The final part of Samuel's words to Saul is in regards to the coming battle (v. 19), which many believe to be a detailed, assured prophecy that proves it was really Samuel. However, all Samuel says is that Saul and his sons will die, and the Philistines will defeat Israel (which comes true; 1 Sam 31:6). That the Philistines will defeat Israel anyone could have guessed - the Israelites were greatly outnumbered, led by an inept king, and most of their best men had defected outside the country. It would be no different than predicting that a football team with an inept coach, and whose quarterback now works for the opposite team, is going to lose their upcoming game.
Samuel's vague prediction of "you and your sons will be with me" is also hardly detailed. Compare it to Elijah's prophecies for the deaths of Ahab and Jezebel: he predicted regarding Ahab that "where dogs licked up the blood of Naboth shall dogs lick your own blood" (1 Ki 21:19), and regarding Jezebel he said "the dogs shall eat Jezebel within the walls of Jezreel" (1 Ki 21:23). Both of these are graphic, detailed predictions that indeed come true just as they are described. Predicting, however, that men in high commands or front-line positions are going to die in an upcoming battle you already know is going to go miserably and probably end in high casualties is not overly assured in any way, shape or form.
Even if one were to argue that there was some prophesying in this, it is not uncanny for God to use false prophets or demonic influences for His will. The prophet Micaiah saw the Lord granting permission to a spirit to entice Ahab through his false prophets, so that the king would go up and make war against the Syrians (1 Ki 22:19-23). God has even taken credit for granting deception to false prophets (Eze 14:9). This reality certainly works for either side of the "Is Samuel/Isn't Samuel" debate: it is possible that God, just this once, permitted Samuel to be raised so that he may announce Saul's upcoming judgment; it is also possible that God permitted some knowledge to the familiar spirit for His own purposes.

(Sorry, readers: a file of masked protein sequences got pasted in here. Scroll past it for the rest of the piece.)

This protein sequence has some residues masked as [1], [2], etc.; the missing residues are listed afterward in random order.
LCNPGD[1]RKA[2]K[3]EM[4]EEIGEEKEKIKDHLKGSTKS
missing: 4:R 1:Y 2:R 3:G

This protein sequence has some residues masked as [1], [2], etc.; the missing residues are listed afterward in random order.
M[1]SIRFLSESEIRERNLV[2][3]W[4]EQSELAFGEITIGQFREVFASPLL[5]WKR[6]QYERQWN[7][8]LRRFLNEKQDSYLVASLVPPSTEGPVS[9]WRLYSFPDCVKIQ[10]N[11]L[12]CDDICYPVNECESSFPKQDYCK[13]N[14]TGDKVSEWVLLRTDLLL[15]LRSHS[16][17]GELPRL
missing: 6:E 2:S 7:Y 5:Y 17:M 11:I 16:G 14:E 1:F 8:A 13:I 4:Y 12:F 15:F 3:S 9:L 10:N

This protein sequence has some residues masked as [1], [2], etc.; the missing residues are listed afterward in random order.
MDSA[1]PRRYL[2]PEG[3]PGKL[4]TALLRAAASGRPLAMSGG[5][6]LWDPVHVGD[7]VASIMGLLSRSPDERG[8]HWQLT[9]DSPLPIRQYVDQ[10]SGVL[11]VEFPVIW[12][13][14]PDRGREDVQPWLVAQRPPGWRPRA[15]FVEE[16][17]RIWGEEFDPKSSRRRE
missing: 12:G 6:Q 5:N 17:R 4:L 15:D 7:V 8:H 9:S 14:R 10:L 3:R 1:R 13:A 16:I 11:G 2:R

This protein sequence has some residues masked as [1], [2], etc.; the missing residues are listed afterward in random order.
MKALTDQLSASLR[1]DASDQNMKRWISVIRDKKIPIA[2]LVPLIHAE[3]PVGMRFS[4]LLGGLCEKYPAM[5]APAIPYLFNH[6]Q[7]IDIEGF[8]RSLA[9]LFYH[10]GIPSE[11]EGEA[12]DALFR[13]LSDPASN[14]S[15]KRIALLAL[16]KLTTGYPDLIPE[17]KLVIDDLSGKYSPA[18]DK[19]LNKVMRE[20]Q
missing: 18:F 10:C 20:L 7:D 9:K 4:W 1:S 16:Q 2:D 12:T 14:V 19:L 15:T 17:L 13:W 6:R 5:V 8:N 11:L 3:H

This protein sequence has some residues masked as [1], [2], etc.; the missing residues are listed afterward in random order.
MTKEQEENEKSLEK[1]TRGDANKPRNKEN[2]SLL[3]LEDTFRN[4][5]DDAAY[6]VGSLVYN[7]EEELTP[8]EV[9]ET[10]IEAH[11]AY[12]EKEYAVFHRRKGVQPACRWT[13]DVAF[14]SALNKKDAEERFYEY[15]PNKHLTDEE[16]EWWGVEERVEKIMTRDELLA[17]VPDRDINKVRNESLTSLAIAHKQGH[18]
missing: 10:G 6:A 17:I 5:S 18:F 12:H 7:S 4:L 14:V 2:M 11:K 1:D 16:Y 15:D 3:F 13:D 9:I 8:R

So in the end, the question of whether or not it was really Samuel seems to still be an interesting point for discussion. I would lean more towards it was not really Samuel, and for all the reasons I outlined before. However, I don't believe this is an issue to divide churches or brotherhood over, and further discussion can be made with a high level of Christian charity. We must also not forget the bigger message with this episode: Saul had sinned against God and was unrepentant, and thus God brought judgment upon him. Let us thank the Lord for His righteousness in forgiving us while we were yet sinners, and pray that those outside of Christ may come to a full knowledge of the truth and thus escape future judgment.